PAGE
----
American Soldier says, For crying out loud I don’t know whom I pissed off, but life for American Soldier is stressful lately. Last night my wife and I had to bring our daughter into the hospital. She was diagnosed with RSV (Respiratory syncytial virus). We thought she had the touch of pneumonia but that was not the case. It all started when we were coming home late yesterday afternoon and ...
American Soldier says,
A great leader in Military history passed away last night. General William Westmoreland. I thought it would be appropriate to tell a little bit more about him other than the fact that he has left us.
William Childs Westmoreland (born March 26, 1914, Spartanburg County, South Carolina) is a retired United States General who commanded US military operations in the Vietnam War from 1964-68 and served as US Army Chief of Staff from 1968 to 1972.
Westmoreland entered West Point in 1932 after one year at the Citadel. His initial motive for entering was to “see the world”. Following graduation in 1936 he became an artillery officer and served in several different commands, reaching the ranks of lieutenant colonel and subsequently colonel during combat operations in the European theater during WW II.
During WW II, in 1943 while in Sicily, his battalion was selected to be the artillery support for the 82nd Airborne Division.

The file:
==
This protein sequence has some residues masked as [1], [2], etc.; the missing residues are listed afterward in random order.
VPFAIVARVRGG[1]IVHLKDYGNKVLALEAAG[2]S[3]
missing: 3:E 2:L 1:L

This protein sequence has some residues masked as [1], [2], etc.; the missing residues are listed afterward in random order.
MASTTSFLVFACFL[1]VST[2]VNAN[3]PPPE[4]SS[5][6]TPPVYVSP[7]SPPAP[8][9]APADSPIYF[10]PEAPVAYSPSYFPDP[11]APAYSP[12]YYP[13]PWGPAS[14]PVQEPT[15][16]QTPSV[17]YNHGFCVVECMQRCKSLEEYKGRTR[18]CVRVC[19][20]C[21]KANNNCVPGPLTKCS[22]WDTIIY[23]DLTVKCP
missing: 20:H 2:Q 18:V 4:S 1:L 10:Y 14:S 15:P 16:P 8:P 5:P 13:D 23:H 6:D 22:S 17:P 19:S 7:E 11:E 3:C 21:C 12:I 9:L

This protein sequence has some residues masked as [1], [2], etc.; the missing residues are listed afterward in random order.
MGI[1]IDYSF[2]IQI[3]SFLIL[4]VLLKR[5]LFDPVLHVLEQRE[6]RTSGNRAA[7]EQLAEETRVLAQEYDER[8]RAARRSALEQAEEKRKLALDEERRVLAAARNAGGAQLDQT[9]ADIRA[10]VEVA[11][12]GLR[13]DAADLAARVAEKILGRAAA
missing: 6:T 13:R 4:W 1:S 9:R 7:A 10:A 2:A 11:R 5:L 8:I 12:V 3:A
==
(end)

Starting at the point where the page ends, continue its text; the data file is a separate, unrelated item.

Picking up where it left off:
Regimental and Division Command
Westmoreland’s WW II experience with the 82nd Airborne led to his being asked by General James M. Gavin to join the 82nd as a regimental commander after the war, which was the beginning of his professional association with airborne and airmobile troops. He served with the 82nd Airborne for four years.
During the Korean Conflict he commanded the 187th Regimental Combat Team.
In late 1953 Westmoreland was promoted brigadier general and spent the next 5 years in the Pentagon. In 1958 he assumed command of the 101st Airborne Division. In 1960 he became Superintendent of West Point, in 1963 became commander of the XVIII Airborme Corps. Later that year he became deputy commander of MACV, assuming command of MACV from General Paul Harkins in 1964.
As the head of the Military Assistance Command in Vietnam he was known for highly publicized, positive assessments of US military prospects in Vietnam. However, as time went on the strengthening of North Vietnamese combat forces in the South led to regular requests for increases in US troop strength, from less than 100,000 when he arrived to over 500,000 in 1968.
The most notable campaign was the 1968 Tet Offensive, in which Communist forces attacked cities and towns throughout South Vietnam. Westmoreland successfully fought off the Offensive, but the ferocity of the assault shook public confidence in his previous assurances about the state of the war. Political debate and public opinion led the Johnson administration to limit further increases in troops.
Westmoreland served as US Army Chief of Staff from 1968 to 1972 , then retired from the Army. Westmoreland ran unsucessfully for Governor of South Carolina in 1974. He published his autobiography »A Soldier Reports« the following year. Westmoreland later served on a task force to improve educational standards in the state of South Carolina.
In 1947, he married Katherine (»Kitsy«) S. Van Deusen. They had three children: Katherine, Margaret, and James Ripley.
I will leave you with some of his more famous quotes:
“The military don’t start wars. Politicians start wars.”
“I do not believe that the men who served in uniform in Vietnam have been given the credit they deserve. It was a difficult war against an unorthodox enemy.”
“Television is an instrument which can paralyze this country.”
Thank you and see you on the other side Sir!